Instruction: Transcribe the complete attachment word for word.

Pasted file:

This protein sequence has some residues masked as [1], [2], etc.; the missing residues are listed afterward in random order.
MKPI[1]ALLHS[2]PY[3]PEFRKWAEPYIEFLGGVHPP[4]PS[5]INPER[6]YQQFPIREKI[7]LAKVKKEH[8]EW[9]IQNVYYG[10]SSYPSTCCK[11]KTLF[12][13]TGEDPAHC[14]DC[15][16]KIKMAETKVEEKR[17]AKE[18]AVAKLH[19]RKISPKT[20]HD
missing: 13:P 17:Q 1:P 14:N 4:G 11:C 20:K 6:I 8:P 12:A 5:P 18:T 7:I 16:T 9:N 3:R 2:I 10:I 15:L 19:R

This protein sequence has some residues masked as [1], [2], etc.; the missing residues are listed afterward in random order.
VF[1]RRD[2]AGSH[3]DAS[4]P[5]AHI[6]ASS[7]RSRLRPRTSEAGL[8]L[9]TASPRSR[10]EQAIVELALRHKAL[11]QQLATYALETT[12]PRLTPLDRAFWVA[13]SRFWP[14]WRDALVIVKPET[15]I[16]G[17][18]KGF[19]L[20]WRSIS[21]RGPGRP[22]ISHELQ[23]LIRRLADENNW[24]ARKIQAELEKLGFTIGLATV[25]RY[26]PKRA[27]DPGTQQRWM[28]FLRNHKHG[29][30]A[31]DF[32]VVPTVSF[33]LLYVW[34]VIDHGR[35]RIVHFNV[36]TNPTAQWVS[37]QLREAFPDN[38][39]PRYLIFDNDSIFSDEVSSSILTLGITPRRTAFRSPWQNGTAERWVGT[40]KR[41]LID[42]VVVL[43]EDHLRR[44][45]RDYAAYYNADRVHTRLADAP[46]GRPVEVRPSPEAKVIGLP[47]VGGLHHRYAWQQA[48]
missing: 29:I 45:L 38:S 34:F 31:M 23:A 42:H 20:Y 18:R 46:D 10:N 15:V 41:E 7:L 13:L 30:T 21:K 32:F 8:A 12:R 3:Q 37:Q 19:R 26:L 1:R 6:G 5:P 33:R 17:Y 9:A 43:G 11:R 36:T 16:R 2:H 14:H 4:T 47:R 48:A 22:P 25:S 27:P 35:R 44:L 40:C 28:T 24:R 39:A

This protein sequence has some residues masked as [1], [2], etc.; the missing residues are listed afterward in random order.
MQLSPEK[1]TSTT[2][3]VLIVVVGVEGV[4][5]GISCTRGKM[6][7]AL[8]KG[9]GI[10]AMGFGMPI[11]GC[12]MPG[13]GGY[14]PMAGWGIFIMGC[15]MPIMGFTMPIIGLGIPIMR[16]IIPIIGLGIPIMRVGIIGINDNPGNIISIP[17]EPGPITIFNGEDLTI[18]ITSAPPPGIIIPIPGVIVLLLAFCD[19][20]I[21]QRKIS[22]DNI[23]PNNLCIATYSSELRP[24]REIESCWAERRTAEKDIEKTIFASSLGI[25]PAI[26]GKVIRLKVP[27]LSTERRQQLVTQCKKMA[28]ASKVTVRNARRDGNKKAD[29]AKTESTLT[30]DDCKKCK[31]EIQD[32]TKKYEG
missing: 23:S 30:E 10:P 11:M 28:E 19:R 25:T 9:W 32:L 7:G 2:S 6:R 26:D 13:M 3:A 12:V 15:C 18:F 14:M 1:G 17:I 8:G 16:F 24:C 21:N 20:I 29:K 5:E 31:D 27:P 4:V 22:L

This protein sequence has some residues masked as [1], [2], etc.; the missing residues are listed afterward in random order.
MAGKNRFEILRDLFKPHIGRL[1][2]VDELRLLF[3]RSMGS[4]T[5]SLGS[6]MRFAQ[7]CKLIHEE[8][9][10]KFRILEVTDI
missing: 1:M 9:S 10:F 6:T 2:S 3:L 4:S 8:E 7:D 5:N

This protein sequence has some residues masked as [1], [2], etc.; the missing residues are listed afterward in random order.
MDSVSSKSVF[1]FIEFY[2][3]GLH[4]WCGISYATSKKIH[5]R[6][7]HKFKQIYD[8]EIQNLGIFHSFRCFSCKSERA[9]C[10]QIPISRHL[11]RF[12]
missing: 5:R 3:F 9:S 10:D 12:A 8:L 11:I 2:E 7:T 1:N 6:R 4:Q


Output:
This protein sequence has some residues masked as [1], [2], etc.; the missing residues are listed afterward in random order.
MKPI[1]ALLHS[2]PY[3]PEFRKWAEPYIEFLGGVHPP[4]PS[5]INPER[6]YQQFPIREKI[7]LAKVKKEH[8]EW[9]IQNVYYG[10]SSYPSTCCK[11]KTLF[12][13]TGEDPAHC[14]DC[15][16]KIKMAETKVEEKR[17]AKE[18]AVAKLH[19]RKISPKT[20]HD
missing: 13:P 17:Q 1:P 14:N 4:G 11:C 20:K 6:I 8:P 12:A 5:P 18:T 7:I 16:T 9:N 3:R 2:I 10:I 15:L 19:R

This protein sequence has some residues masked as [1], [2], etc.; the missing residues are listed afterward in random order.
VF[1]RRD[2]AGSH[3]DAS[4]P[5]AHI[6]ASS[7]RSRLRPRTSEAGL[8]L[9]TASPRSR[10]EQAIVELALRHKAL[11]QQLATYALETT[12]PRLTPLDRAFWVA[13]SRFWP[14]WRDALVIVKPET[15]I[16]G[17][18]KGF[19]L[20]WRSIS[21]RGPGRP[22]ISHELQ[23]LIRRLADENNW[24]ARKIQAELEKLGFTIGLATV[25]RY[26]PKRA[27]DPGTQQRWM[28]FLRNHKHG[29][30]A[31]DF[32]VVPTVSF[33]LLYVW[34]VIDHGR[35]RIVHFNV[36]TNPTAQWVS[37]QLREAFPDN[38][39]PRYLIFDNDSIFSDEVSSSILTLGITPRRTAFRSPWQNGTAERWVGT[40]KR[41]LID[42]VVVL[43]EDHLRR[44][45]RDYAAYYNADRVHTRLADAP[46]GRPVEVRPSPEAKVIGLP[47]VGGLHHRYAWQQA[48]
missing: 29:I 45:L 38:S 34:F 31:M 23:A 42:H 20:Y 18:R 46:D 10:N 15:V 41:E 7:L 13:L 30:T 21:K 32:F 8:A 12:R 3:Q 37:Q 19:R 26:L 1:R 6:G 5:P 33:R 17:Y 9:A 43:G 11:R 36:T 16:R 2:H 14:H 4:T 47:R 48:A 22:P 25:S 27:P 35:R 44:L 40:C 28:T 24:R 39:A

This protein sequence has some residues masked as [1], [2], etc.; the missing residues are listed afterward in random order.
MQLSPEK[1]TSTT[2][3]VLIVVVGVEGV[4][5]GISCTRGKM[6][7]AL[8]KG[9]GI[10]AMGFGMPI[11]GC[12]MPG[13]GGY[14]PMAGWGIFIMGC[15]MPIMGFTMPIIGLGIPIMR[16]IIPIIGLGIPIMRVGIIGINDNPGNIISIP[17]EPGPITIFNGEDLTI[18]ITSAPPPGIIIPIPGVIVLLLAFCD[19][20]I[21]QRKIS[22]DNI[23]PNNLCIATYSSELRP[24]REIESCWAERRTAEKDIEKTIFASSLGI[25]PAI[26]GKVIRLKVP[27]LSTERRQQLVTQCKKMA[28]ASKVTVRNARRDGNKKAD[29]AKTESTLT[30]DDCKKCK[31]EIQD[32]TKKYEG
missing: 23:S 30:E 10:P 11:M 28:E 19:R 25:T 9:W 32:L 7:G 2:S 6:R 26:D 13:M 3:A 12:V 15:C 18:F 14:M 1:G 17:I 8:G 16:F 24:C 21:N 20:I 29:K 5:E 31:D 27:P 4:V 22:L

This protein sequence has some residues masked as [1], [2], etc.; the missing residues are listed afterward in random order.
MAGKNRFEILRDLFKPHIGRL[1][2]VDELRLLF[3]RSMGS[4]T[5]SLGS[6]MRFAQ[7]CKLIHEE[8][9][10]KFRILEVTDI
missing: 1:M 9:S 10:F 6:T 2:S 3:L 4:S 8:E 7:D 5:N

This protein sequence has some residues masked as [1], [2], etc.; the missing residues are listed afterward in random order.
MDSVSSKSVF[1]FIEFY[2][3]GLH[4]WCGISYATSKKIH[5]R[6][7]HKFKQIYD[8]EIQNLGIFHSFRCFSCKSERA[9]C[10]QIPISRHL[11]RF[12]
missing: 5:R 3:F 9:S 10:D 12:A 8:L 11:I 2:E 7:T 1:N 6:R 4:Q